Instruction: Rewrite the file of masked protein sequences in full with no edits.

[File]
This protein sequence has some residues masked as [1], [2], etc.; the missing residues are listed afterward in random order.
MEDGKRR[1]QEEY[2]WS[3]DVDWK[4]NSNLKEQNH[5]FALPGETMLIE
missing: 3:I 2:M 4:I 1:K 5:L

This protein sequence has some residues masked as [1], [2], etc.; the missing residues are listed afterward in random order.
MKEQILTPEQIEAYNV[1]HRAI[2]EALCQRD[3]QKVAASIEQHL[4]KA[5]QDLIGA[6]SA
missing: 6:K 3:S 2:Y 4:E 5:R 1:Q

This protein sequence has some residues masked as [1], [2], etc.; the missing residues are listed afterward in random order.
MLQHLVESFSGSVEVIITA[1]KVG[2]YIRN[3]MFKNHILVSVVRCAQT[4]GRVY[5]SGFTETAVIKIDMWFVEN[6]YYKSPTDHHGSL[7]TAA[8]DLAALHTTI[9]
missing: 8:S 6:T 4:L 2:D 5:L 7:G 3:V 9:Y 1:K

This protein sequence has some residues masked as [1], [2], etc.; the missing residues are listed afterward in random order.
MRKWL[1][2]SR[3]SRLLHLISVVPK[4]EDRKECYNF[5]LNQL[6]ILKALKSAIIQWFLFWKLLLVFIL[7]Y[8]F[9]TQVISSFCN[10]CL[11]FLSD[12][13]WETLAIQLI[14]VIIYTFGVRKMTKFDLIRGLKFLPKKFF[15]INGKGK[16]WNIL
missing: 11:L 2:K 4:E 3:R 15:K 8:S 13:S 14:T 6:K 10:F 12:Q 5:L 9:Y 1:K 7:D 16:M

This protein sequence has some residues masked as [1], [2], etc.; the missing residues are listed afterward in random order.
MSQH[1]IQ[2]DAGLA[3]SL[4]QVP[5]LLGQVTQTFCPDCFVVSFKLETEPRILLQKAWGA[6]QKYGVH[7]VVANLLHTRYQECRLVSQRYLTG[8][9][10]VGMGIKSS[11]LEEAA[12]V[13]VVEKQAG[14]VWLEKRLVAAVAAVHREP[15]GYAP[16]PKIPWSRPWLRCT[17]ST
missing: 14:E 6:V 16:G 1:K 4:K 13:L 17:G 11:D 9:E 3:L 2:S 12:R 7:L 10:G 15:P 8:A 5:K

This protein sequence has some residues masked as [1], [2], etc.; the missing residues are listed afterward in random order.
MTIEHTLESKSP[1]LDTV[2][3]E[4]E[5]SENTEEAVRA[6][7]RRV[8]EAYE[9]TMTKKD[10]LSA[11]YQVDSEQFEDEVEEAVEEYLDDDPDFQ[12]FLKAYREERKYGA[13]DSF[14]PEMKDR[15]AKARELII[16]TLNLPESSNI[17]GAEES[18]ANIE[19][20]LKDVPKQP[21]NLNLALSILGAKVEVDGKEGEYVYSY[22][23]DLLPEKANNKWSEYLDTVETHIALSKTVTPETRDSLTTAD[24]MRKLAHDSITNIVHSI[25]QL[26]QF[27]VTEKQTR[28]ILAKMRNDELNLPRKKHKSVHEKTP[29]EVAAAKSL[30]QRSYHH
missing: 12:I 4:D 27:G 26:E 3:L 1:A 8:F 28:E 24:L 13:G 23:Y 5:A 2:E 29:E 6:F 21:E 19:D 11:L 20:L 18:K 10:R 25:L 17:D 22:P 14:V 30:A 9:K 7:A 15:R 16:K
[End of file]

This protein sequence has some residues masked as [1], [2], etc.; the missing residues are listed afterward in random order.
MEDGKRR[1]QEEY[2]WS[3]DVDWK[4]NSNLKEQNH[5]FALPGETMLIE
missing: 3:I 2:M 4:I 1:K 5:L

This protein sequence has some residues masked as [1], [2], etc.; the missing residues are listed afterward in random order.
MKEQILTPEQIEAYNV[1]HRAI[2]EALCQRD[3]QKVAASIEQHL[4]KA[5]QDLIGA[6]SA
missing: 6:K 3:S 2:Y 4:E 5:R 1:Q

This protein sequence has some residues masked as [1], [2], etc.; the missing residues are listed afterward in random order.
MLQHLVESFSGSVEVIITA[1]KVG[2]YIRN[3]MFKNHILVSVVRCAQT[4]GRVY[5]SGFTETAVIKIDMWFVEN[6]YYKSPTDHHGSL[7]TAA[8]DLAALHTTI[9]
missing: 8:S 6:T 4:L 2:D 5:L 7:G 3:V 9:Y 1:K

This protein sequence has some residues masked as [1], [2], etc.; the missing residues are listed afterward in random order.
MRKWL[1][2]SR[3]SRLLHLISVVPK[4]EDRKECYNF[5]LNQL[6]ILKALKSAIIQWFLFWKLLLVFIL[7]Y[8]F[9]TQVISSFCN[10]CL[11]FLSD[12][13]WETLAIQLI[14]VIIYTFGVRKMTKFDLIRGLKFLPKKFF[15]INGKGK[16]WNIL
missing: 11:L 2:K 4:E 3:R 15:K 8:S 13:S 14:T 6:K 10:F 12:Q 5:L 9:Y 1:K 7:D 16:M

This protein sequence has some residues masked as [1], [2], etc.; the missing residues are listed afterward in random order.
MSQH[1]IQ[2]DAGLA[3]SL[4]QVP[5]LLGQVTQTFCPDCFVVSFKLETEPRILLQKAWGA[6]QKYGVH[7]VVANLLHTRYQECRLVSQRYLTG[8][9][10]VGMGIKSS[11]LEEAA[12]V[13]VVEKQAG[14]VWLEKRLVAAVAAVHREP[15]GYAP[16]PKIPWSRPWLRCT[17]ST
missing: 14:E 6:V 16:G 1:K 4:K 13:L 17:G 11:D 9:E 3:L 2:S 12:R 7:L 10:G 15:P 8:A 5:K

This protein sequence has some residues masked as [1], [2], etc.; the missing residues are listed afterward in random order.
MTIEHTLESKSP[1]LDTV[2][3]E[4]E[5]SENTEEAVRA[6][7]RRV[8]EAYE[9]TMTKKD[10]LSA[11]YQVDSEQFEDEVEEAVEEYLDDDPDFQ[12]FLKAYREERKYGA[13]DSF[14]PEMKDR[15]AKARELII[16]TLNLPESSNI[17]GAEES[18]ANIE[19][20]LKDVPKQP[21]NLNLALSILGAKVEVDGKEGEYVYSY[22][23]DLLPEKANNKWSEYLDTVETHIALSKTVTPETRDSLTTAD[24]MRKLAHDSITNIVHSI[25]QL[26]QF[27]VTEKQTR[28]ILAKMRNDELNLPRKKHKSVHEKTP[29]EVAAAKSL[30]QRSYHH
missing: 12:I 4:D 27:G 26:E 3:L 1:A 8:F 28:E 24:L 13:G 23:Y 5:A 2:E 29:E 6:F 21:E 19:D 11:L 20:L 18:K 10:R 25:L 17:D 22:P 14:V 30:A 9:K 7:A 15:R 16:K